where n is the number of bolts sharing the load, τ is the shear yield stress of the bolt material. If the bolt is subjected to both tensile and shear loads, the shank should be designed for shear and the threaded portion for tension. A diameter slightly larger than that required for both the cases should be used and it should be checked for failure using a suitable failure theory.

**4.4.1.2.2F- A typical rigid flange coupling**

**Combined effect of initial tightening load and external load **

When a bolt is subjected to both initial tightening and external loads i.e. when a preloaded bolt is in tension or compression the resultant load on the bolt will depend on the relative elastic yielding of the bolt and the connected members. This situation may occur in steam engine cylinder cover joint for example. In this case the bolts are initially tightened and then the steam pressure applies a tensile load on the bolts. This is shown in figure-4.4.1.3.1 (a) and 4.4.1.3.1 (b).

**4.4.1.3.1F- A bolted joint subjected to both initial tightening and external load**

Initially due to preloading the bolt is elongated and the connected members are compressed. When the external load P is applied, the bolt deformation increases and the compression of the connected members decreases. Here P_{1} and P_{2} in figure 4.4.1.3.1 (a) are the tensile loads on the bolt due to initial tightening and external load respectively. The increase in bolt deformation is given by ** **and decrease in member compression is where, P_{b} is the share of P_{2} in bolt, P_{C} is the share of P_{2} in members, K_{b} and K_{c} are the stiffnesses of bolt and members. If the parts are not separated then and this gives

Therefore, the total applied load P_{2} due to steam pressure is given by

P_{2}= P_{b}+P_{c }

This gives P_{b}= P _{2 }K, where . Therefore the resultant load on bolt is P_{1} +KP_{2} . Sometimes connected members may be more yielding than the bolt and this may occurs when a soft gasket is placed between the surfaces. Under these circumstances and this gives K≈ 1. Therefore the total load P = P_{1} + P_{2}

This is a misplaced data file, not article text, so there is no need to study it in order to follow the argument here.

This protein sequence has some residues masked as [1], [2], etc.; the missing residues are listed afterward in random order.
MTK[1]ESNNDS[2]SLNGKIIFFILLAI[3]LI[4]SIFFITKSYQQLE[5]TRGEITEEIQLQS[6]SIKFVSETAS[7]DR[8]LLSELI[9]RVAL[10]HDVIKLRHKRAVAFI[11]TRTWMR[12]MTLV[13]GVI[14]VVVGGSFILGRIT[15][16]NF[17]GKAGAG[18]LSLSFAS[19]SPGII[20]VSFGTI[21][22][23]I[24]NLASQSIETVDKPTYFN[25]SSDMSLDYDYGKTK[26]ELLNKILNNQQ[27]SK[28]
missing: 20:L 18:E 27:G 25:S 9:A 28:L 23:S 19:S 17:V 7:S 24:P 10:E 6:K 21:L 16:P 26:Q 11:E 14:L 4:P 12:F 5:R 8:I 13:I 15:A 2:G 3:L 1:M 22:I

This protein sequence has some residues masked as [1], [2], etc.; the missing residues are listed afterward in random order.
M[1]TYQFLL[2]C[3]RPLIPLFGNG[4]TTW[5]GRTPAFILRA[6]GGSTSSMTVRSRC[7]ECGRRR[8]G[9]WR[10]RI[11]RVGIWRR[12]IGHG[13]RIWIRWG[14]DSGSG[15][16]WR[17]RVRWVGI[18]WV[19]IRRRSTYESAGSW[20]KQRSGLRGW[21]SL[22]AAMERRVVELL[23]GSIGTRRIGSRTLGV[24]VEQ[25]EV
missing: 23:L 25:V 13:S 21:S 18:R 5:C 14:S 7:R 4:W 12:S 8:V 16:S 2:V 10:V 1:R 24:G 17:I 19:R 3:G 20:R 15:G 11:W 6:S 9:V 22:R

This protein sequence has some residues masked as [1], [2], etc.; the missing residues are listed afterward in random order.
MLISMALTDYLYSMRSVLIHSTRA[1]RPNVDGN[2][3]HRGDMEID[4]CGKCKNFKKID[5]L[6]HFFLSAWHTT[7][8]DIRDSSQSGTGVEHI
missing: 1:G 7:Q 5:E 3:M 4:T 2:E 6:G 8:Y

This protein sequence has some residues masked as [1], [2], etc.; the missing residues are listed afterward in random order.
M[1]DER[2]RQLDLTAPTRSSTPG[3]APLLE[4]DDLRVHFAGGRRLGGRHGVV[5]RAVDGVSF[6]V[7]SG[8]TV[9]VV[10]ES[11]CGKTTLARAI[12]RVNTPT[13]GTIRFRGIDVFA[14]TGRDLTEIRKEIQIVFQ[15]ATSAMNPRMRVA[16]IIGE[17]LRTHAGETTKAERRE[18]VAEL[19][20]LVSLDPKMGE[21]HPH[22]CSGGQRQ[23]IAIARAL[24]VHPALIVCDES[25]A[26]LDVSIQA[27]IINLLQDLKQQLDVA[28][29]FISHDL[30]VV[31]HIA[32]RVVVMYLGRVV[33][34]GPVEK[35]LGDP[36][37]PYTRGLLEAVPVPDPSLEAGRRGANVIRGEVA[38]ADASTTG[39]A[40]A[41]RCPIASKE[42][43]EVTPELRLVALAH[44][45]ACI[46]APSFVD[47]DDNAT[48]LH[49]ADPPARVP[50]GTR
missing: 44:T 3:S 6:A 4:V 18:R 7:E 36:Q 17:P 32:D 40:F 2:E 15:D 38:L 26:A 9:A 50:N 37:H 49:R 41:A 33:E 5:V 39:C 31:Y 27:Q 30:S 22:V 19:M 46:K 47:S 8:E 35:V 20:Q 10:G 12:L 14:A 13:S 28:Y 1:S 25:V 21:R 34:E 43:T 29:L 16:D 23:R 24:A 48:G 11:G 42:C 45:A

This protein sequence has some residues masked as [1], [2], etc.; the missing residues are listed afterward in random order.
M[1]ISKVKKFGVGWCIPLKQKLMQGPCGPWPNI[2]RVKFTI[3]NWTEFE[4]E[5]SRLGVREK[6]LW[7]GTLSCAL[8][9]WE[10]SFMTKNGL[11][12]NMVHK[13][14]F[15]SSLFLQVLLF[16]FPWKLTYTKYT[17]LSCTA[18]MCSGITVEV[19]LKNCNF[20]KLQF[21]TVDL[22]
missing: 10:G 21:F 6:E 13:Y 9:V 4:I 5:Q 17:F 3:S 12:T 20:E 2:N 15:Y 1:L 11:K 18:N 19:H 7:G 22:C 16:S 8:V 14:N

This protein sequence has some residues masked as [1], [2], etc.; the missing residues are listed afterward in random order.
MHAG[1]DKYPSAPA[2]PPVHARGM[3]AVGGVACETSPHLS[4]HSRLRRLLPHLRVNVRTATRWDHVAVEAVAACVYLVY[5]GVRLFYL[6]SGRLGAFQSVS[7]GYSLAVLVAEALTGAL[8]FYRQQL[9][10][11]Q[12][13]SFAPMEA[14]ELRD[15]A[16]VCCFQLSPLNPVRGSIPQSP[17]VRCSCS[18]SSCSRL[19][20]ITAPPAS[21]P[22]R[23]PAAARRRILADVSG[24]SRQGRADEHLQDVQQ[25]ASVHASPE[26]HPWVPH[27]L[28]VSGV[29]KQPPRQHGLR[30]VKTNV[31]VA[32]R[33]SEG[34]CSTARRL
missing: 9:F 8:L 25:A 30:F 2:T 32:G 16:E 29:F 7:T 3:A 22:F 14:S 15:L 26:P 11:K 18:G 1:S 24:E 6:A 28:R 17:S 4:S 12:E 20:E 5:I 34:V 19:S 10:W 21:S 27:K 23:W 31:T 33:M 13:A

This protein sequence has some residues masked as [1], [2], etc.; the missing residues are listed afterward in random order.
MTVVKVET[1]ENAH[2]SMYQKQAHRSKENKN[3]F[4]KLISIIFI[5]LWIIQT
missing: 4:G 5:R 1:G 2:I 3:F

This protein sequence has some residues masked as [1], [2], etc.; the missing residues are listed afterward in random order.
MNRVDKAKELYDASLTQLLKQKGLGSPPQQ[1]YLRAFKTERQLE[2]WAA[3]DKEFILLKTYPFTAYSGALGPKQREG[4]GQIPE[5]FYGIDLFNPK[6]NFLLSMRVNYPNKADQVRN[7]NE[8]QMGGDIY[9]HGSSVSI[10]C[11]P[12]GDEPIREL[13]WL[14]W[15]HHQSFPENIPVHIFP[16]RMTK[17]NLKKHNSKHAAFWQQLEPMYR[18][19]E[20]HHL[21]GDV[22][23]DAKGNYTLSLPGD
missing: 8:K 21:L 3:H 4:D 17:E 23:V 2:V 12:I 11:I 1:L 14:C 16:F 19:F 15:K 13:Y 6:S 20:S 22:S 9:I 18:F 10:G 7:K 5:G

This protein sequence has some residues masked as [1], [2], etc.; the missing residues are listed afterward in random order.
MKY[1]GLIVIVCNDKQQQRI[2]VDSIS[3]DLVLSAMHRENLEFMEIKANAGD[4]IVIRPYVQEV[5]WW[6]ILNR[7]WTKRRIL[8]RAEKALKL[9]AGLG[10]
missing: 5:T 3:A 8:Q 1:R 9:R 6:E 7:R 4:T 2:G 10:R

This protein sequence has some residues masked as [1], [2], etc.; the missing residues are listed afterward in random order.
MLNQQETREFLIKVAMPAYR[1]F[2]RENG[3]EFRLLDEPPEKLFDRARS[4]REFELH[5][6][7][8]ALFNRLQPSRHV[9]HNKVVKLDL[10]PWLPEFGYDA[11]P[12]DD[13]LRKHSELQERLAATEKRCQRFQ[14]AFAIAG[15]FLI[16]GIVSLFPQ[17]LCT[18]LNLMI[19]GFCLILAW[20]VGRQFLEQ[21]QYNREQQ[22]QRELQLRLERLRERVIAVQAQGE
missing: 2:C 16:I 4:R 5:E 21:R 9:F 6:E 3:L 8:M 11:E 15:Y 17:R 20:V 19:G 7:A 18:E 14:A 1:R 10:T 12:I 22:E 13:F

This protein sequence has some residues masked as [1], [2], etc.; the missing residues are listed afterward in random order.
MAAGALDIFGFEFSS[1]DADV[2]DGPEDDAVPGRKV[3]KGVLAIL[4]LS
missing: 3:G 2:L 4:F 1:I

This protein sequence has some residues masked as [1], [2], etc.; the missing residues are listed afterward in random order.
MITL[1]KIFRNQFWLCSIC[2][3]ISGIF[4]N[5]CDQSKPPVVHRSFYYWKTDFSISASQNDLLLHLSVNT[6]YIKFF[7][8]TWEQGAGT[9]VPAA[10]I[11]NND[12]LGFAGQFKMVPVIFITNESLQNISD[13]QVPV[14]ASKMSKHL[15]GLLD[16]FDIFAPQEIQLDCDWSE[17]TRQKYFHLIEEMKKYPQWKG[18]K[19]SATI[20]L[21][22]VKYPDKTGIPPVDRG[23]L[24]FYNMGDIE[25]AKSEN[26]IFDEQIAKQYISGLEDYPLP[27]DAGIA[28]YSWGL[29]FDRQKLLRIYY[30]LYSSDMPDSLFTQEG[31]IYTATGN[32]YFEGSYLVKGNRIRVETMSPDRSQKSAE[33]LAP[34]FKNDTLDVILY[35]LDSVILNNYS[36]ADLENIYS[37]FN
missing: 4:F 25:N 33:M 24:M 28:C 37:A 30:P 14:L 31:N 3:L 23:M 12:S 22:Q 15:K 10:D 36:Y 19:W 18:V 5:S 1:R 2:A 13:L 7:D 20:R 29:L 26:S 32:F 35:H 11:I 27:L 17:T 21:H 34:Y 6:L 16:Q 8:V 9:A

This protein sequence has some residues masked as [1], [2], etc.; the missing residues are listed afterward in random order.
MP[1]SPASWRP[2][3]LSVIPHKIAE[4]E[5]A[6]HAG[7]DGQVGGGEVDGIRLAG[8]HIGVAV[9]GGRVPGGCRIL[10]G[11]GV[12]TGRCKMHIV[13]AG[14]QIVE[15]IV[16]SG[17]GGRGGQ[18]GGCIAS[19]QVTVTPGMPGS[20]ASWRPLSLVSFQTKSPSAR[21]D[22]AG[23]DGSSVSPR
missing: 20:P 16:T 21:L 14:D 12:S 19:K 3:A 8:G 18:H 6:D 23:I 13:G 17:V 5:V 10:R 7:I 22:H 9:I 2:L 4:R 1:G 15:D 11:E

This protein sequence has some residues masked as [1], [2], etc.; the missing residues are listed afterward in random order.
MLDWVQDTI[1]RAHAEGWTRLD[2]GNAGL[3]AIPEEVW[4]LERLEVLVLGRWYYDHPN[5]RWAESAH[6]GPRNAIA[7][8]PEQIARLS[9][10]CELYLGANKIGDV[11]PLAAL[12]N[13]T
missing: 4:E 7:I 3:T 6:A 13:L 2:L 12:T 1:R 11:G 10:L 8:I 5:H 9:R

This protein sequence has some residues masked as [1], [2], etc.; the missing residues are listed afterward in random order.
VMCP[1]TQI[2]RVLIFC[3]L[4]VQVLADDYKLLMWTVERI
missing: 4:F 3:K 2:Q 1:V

Normally K has a value around 0.25 or 0.5 for a hard copper gasket with long through bolts. On the other hand if K_{c} >>K_{b} , K approaches zero and the total load P equals the initial tightening load. This may occur when there is no soft gasket and metal to metal contact occurs. This is not desirable. Some typical values of the constant K are given in table 4.4.1.3.1.

Type of joint | K |

Metal to metal contact with through bolt Hard copper gasket with long through bolt Soft copper gasket with through bolts Soft packing with through bolts Soft packing with studs | 0-0.1 0.25-0.5 0.50- 0.75 0.75- 1.00 1.00 |

**Leak proof joint**

The above analysis is true as long as some initial compression exists. If the external load is large enough the compression will be completely removed and the whole external load will be carried by the bolt and the members may bodily separate leading to leakage. Therefore, the condition for leak proof joint is Substituting P_{b}=P_{2} K and

the condition for a leak proof joint reduces to P_{1} >P_{2} (1-K). It is therefore necessary to maintain a minimum level of initial tightening to avoid leakage.

**Joint separation**

Clearly if the resultant load on a bolt vanishes a joint would separate and the condition for joint separating may be written as P_{1}+KP_{2} =0

Therefore if P_{1} >KP _{2} and P_{1}< A_{b} σ_{tyb} , there will be no joint separation. Here A_{b} and σ_{tyb }are the bolt contact area and tensile yield stress of the bolt material respectively and condition ensures that there would be no yielding of the bolt due to initial tightening load.

The requirement for higher initial tension and higher gasket factor (K) for a better joint may be explained by the simple diagram as in figure- 4.4.3.1.

**4.4.3.1F – Force diagram for joint separation**